EPA targeting higher recruitment numbers for 2024

EPA has launched a hiring campaign with the end goal of onboarding 1,000 new full-time employees and 350 interns by the end of the year.

As the Environmental Protection Agency (EPA) looks to hire an additional thousand full-time federal employees, the agency is trying to turn especially toward more diverse and early-career talent.

Beginning last week with a recruitment campaign called “Be EPA,” the agency is firing on all cylinders to boost its staffing numbers — especially as more work piles up from the Infrastructure Investment and Jobs Act and the Inflation Reduction Act (IRA).

“We need talented, diverse, passionate people to join our team, and I know there are young leaders on your campus right now who can step up to the plate,” EPA Administrator Michael Regan told college students during a Feb. 5 press conference.

The agency is trying to fill all sorts of positions, including writers, accountants, HR specialists, IT professionals, interdisciplinary scientists, program analysts and much more. The “Be EPA” campaign aimed to give college students and other potential job candidates clearer information on the often long and convoluted federal hiring process.

During a Feb. 7 webinar, with about 2,000 attendees, EPA Deputy Administrator Janet McCabe detailed the steps of applying for an opening on USAJobs: how to create a USAJobs account, how to set up notifications to get alerted on new postings, and what to include in a federal resume.

Detailing how to use USAJobs may be especially helpful for reaching the early-career and diverse talent that EPA desires. Applicants who are not familiar with USAJobs are more prone to making errors on their applications, which could unintentionally lead to a rejection of even a highly qualified candidate.

“USAJobs is not the most user-friendly tool out there, but it’s what we have and it’s what we use,” EPA Deputy Assistant Administrator for Mission Support Andrew Schreyer said in an interview with Federal News Network. “As we think about breaking down the barriers, there are some folks who have applied to many jobs in the federal government and know how to use the system. But for many folks, especially the students and first-time applicants that we’re trying to reach, they’ve never encountered something like this.”

Since fiscal 2021, EPA’s workforce has been steadily increasing. The agency added 818 new positions between fiscal 2021 to 2023. On top of that, EPA has filled more than 1,300 positions under the infrastructure law and the IRA, which use funding from the legislation, rather than EPA’s appropriated budget.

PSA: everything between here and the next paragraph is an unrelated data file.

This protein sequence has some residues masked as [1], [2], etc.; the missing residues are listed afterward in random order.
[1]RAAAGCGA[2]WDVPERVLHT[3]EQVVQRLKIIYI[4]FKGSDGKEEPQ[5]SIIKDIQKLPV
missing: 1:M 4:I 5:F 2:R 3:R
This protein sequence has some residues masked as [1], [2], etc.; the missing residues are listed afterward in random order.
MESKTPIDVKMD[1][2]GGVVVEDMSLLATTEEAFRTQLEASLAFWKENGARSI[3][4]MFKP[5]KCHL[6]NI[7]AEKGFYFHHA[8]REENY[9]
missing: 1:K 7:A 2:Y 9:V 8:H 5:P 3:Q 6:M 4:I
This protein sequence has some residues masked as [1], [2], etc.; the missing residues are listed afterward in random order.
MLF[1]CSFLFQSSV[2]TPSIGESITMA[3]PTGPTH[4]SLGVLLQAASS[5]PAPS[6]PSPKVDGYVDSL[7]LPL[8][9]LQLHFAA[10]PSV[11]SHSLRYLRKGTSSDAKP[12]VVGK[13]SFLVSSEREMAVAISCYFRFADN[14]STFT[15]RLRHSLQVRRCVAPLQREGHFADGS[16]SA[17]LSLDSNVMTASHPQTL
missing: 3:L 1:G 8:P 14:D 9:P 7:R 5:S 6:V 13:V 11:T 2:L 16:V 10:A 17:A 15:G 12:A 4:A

Now, EPA is hoping to build on that momentum with even bigger hiring plans.

“As successful as we were in hiring a lot of these colleagues, we still have to recruit 400 more of theseo positions this year,” Schreyer said. “And these roles are in addition to the hundreds of others that we’re hiring for with our appropriated dollars.”

But under a continuing resolution, reaching EPA’s hiring goals may be more challenging. The agency is currently operating under its budget from fiscal 2023 of about $10.1 billion. By comparison, the Biden administration proposed a budget of about $12.1 billion for fiscal 2024 — a roughly 19% increase.

At the same time, to try to support plans for the increased hiring, EPA also added 30 new positions to its HR and personnel security staff, agency spokesperson Angela Hackel told Federal News Network. Moving forward, Hackel said EPA will continue to bolster its HR staff, while also turning toward more training for the new employees ahead of the increased recruitment overall.

And by using recruitment software, Schreyer said EPA has been able to reach a much broader range of potential job candidates, including individuals at more minority-serving institutions and professional organizations, as well as student veterans and individuals with disabilities.

“We’re really emphasizing the recruitment of graduates from diverse backgrounds — from all over the place,” Schreyer said. “I’ve always tried to find new ways to eliminate or reduce the barriers to entry for folks. That’s what this campaign is all about — making it easier to get into the federal government. We’re trying to reach people who have been left out previously.”

In addition to the 1,000 full-time hires EPA is trying to make, the agency is also looking to more than double its number of interns this year. The agency aims to recruit 350 by the end of 2024, largely through the Pathways Program. There will be internship openings in all 10 of EPA’s regional offices, as well as in its headquarters office.

For the vast majority of the openings, EPA is hoping to eventually convert the interns into full-time federal employees.

“We want to entice students as young as possible to participate in internships, and co-ops and any kind of learning engagements, so that they can better learn about EPA and position themselves to be competitive for careers here at this agency,” Regan said during the Feb. 5 press conference.

Regan also noted that he began his own federal career as an intern — and that now, he’s both the first Black man and first graduate of a Historically Black College to serve as EPA administrator.

“I share my story not to brag, but because I want young people to understand the opportunities that are possible at this agency,” Regan said.

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